5 years ago

An ERF transcription factor from Tamarix hispida, ThCRF1, can adjust osmotic potential and reactive oxygen species scavenging capability to improve salt tolerance

Ethylene-Responsive Factors (ERFs) are plant-specific transcription factors (TFs) involved in multiple biological processes, especially in abiotic stress tolerance. However, the ERFs from woody halophytes that are involved in salt stress have been little studied. In the present investigation, we characterized a subfamily member of ERF TFs from Tamarix hispida, ThCRF1, which responds to salt stress. ThCRF1 is a nuclear protein that binds to the motifs including TTG, DRE and GCC-box. Transient transformation was performed to generate T. hispida overexpressing ThCRF1 and RNA interference (RNAi)-silenced ThCRF1 to analyze its function using gain- and loss-of-function methods Overexpression of ThCRF1 in T. hispida significantly improved tolerance to salt-shock-induced stress; by contrast, RNAi-silencing of ThCRF1 significantly decreased tolerance to salt-shock-induced stress. Further experiments showed that ThCRF1 induces the expression of genes including those encoding pyrroline-5-carboxylate synthetase (P5CS), trehalose-6-phosphate synthase (TPS), trehalose-6-phosphate phosphatase (TPP), superoxide dismutase (SOD) and peroxidase (POD), which lead to enhanced proline and trehalose levels and increased SOD and POD activities. These results were further confirmed by studying transgenic Arabidopsis plants overexpressing ThCRF1. Therefore, the results suggested that ThCRF1 improves tolerance to salt-shock-induced stress by enhancing trehalose and proline biosynthesis to adjust the osmotic potential, and by improving SOD and POD activities to increase reactive oxygen species scavenging capability.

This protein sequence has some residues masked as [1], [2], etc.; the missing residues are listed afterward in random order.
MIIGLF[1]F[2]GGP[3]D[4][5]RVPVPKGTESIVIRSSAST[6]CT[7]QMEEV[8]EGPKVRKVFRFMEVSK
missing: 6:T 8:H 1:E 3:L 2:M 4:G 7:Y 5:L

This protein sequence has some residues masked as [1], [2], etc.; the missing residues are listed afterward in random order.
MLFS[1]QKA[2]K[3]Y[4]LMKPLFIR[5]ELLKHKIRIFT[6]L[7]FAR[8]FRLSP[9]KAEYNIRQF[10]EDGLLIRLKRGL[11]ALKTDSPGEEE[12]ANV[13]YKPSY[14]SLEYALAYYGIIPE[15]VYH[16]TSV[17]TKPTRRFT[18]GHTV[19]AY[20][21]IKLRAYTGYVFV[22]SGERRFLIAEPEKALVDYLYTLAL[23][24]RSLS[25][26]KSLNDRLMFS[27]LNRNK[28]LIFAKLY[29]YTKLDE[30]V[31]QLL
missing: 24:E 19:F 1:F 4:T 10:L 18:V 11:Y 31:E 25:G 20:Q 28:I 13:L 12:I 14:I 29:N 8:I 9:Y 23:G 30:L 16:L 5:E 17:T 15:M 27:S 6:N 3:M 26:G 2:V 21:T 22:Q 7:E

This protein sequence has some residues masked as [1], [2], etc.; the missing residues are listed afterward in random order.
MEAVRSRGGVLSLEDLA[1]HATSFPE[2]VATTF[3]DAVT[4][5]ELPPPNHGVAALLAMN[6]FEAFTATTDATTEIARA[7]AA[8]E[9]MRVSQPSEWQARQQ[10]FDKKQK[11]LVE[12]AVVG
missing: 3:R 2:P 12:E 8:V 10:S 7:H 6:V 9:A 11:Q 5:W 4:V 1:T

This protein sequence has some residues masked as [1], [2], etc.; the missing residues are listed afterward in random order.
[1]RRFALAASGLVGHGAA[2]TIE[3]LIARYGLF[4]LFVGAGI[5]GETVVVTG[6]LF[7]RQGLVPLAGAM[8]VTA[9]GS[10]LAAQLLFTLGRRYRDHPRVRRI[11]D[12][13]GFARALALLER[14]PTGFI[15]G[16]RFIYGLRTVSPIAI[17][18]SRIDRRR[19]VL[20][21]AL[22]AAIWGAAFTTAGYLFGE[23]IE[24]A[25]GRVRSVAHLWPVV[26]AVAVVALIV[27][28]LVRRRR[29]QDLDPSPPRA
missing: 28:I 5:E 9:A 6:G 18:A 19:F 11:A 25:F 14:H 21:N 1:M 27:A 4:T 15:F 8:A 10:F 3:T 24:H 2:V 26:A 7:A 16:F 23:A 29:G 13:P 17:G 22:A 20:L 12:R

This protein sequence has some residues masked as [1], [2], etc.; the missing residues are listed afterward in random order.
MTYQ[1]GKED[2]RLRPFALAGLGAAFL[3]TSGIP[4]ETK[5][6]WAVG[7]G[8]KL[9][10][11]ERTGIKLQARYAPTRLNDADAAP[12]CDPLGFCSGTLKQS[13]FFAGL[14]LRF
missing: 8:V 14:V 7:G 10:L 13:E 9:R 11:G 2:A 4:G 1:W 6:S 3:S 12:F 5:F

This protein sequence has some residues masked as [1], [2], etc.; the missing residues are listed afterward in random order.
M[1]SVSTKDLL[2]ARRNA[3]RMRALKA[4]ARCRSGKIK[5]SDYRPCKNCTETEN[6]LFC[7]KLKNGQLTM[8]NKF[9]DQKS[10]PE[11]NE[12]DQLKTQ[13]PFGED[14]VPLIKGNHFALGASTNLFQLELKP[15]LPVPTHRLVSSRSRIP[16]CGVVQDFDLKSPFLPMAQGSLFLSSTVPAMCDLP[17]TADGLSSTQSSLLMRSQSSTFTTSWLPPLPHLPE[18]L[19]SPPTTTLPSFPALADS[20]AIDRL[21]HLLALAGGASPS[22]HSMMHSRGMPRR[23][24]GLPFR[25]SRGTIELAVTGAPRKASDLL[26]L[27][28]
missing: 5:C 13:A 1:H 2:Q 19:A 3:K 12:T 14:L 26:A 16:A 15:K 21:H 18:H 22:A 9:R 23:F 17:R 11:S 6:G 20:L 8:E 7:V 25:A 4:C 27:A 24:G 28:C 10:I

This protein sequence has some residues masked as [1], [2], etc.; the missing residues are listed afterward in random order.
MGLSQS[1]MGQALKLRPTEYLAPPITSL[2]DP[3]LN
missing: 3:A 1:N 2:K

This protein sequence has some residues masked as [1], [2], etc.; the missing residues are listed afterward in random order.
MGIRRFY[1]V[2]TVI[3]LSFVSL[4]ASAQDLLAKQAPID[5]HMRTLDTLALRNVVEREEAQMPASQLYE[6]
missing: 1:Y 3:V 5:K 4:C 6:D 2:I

Publisher URL: www.sciencedirect.com/science

DOI: S0168945217307793

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